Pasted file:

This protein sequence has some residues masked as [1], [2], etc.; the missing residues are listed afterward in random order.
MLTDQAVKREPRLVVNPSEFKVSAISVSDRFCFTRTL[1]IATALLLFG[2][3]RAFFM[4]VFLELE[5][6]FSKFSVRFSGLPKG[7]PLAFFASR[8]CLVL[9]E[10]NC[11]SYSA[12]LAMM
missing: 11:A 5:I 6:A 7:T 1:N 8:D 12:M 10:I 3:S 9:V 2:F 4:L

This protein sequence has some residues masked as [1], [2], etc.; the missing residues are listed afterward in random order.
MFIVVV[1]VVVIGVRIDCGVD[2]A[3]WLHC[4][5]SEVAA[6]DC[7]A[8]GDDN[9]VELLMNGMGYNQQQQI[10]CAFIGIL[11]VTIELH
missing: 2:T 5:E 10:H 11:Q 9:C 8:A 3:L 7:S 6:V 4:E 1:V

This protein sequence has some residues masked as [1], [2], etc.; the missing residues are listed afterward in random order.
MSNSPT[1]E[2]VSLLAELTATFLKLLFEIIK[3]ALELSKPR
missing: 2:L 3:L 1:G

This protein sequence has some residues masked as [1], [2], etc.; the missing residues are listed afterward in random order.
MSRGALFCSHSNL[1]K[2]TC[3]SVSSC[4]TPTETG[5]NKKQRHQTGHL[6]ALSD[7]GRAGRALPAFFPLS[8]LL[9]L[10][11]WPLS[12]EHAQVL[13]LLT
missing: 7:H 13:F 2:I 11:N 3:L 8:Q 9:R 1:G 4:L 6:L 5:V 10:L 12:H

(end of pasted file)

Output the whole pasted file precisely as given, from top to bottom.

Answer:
This protein sequence has some residues masked as [1], [2], etc.; the missing residues are listed afterward in random order.
MLTDQAVKREPRLVVNPSEFKVSAISVSDRFCFTRTL[1]IATALLLFG[2][3]RAFFM[4]VFLELE[5][6]FSKFSVRFSGLPKG[7]PLAFFASR[8]CLVL[9]E[10]NC[11]SYSA[12]LAMM
missing: 11:A 5:I 6:A 7:T 1:N 8:D 12:M 10:I 3:S 9:V 2:F 4:L

This protein sequence has some residues masked as [1], [2], etc.; the missing residues are listed afterward in random order.
MFIVVV[1]VVVIGVRIDCGVD[2]A[3]WLHC[4][5]SEVAA[6]DC[7]A[8]GDDN[9]VELLMNGMGYNQQQQI[10]CAFIGIL[11]VTIELH
missing: 2:T 5:E 10:H 11:Q 9:C 8:A 3:L 7:S 6:V 4:E 1:V

This protein sequence has some residues masked as [1], [2], etc.; the missing residues are listed afterward in random order.
MSNSPT[1]E[2]VSLLAELTATFLKLLFEIIK[3]ALELSKPR
missing: 2:L 3:L 1:G

This protein sequence has some residues masked as [1], [2], etc.; the missing residues are listed afterward in random order.
MSRGALFCSHSNL[1]K[2]TC[3]SVSSC[4]TPTETG[5]NKKQRHQTGHL[6]ALSD[7]GRAGRALPAFFPLS[8]LL[9]L[10][11]WPLS[12]EHAQVL[13]LLT
missing: 7:H 13:F 2:I 11:N 3:L 8:Q 9:R 1:G 4:L 6:L 5:V 10:L 12:H